Naira Drops to N850.22 per Dollar; Analysts Cite Hoarding and Speculation as Key Factors
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Naira Drops to N850.22 per Dollar; Analysts Cite Hoarding and Speculation as Key Factors

The Nigerian naira experienced a second consecutive day of decline against the U.S. dollar, with analysts attributing the fall to hoarding and speculation in the foreign exchange market.

On Tuesday, the official exchange rate between the naira and the dollar dropped to N850.22/$1, marking a significant N54.81 loss or a 6.45% decline compared to the N795.41 it opened the week with on Monday. The intraday high reached N1099.01/$1, while the intraday low was recorded at N701.00/$1, reflecting a substantial spread of N398/$1.

Data obtained from the official Nigerian Autonomous Foreign Exchange Market (NAFEM) window revealed that forex turnover at the close of trading amounted to $143.55 million, representing a 16.47% increase compared to the previous day.

Similarly, the naira faced depreciation in the parallel forex market, where forex is sold unofficially. The exchange rate depreciated by 0.44%, quoting at N1140/$1, while peer-to-peer traders quoted it around N1126.55/$1.

One of the factors contributing to the naira’s decline is the backlog of foreign exchange forward contracts. The Central Bank of Nigeria (CBN) recently initiated efforts to clear this backlog, a move expected to alleviate pressure on the naira, benefit the business community and have a positive impact on the economy.

Nigeria has grappled with chronic dollar shortages, stemming from foreign investors exiting local assets during a period of low oil prices. These investors are yet to return, and the central bank has struggled to meet the demand for dollars, including those from foreign investors seeking to repatriate funds and airlines seeking to transfer money from ticket sales abroad.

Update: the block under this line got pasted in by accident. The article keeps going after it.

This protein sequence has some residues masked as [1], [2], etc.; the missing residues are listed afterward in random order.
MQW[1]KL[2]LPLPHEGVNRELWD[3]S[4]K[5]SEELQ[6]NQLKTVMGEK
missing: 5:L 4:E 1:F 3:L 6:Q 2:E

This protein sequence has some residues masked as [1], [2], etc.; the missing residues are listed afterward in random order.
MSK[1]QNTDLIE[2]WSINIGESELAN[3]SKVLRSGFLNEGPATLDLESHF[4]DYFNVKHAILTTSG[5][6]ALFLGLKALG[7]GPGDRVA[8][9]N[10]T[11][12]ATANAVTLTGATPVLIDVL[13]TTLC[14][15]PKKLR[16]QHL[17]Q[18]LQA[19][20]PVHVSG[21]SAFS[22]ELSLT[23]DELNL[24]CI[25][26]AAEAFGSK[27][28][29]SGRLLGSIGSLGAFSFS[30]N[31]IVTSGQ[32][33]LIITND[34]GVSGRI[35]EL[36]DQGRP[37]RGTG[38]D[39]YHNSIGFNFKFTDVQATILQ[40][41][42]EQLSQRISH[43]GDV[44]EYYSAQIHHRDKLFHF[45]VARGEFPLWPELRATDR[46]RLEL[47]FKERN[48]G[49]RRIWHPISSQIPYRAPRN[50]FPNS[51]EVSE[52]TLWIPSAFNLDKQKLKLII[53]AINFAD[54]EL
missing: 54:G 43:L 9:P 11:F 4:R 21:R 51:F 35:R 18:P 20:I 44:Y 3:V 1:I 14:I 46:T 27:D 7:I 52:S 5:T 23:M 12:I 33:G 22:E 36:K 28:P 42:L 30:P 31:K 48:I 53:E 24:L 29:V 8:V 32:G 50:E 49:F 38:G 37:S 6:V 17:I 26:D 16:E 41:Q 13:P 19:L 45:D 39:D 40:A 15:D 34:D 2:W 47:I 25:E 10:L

The CBN’s decision to clear the backlog aligns with Finance Minister Wale Edun’s announcement on October 23, stating that Nigeria expected $10 billion in inflows to improve liquidity in the FX market. This move offers relief to local lenders who have faced challenges meeting customer demands due to the persistent dollar shortages in Africa’s largest economy.

How top personnel react to this

Toye Folosho, a director at the Manufacturers Association of Nigeria, welcomed the CBN’s initiative, highlighting that it would benefit the manufacturing sector by enabling manufacturers to procure raw materials and machinery. 

Gabriel Idahosa, deputy president of the Lagos Chamber of Commerce and Industry, emphasized that the CBN’s efforts not only restore confidence in the traditional market but also encourage portfolio investors, international airlines, and foreign direct investments. This development signifies a positive step towards addressing the challenges in the foreign exchange market.

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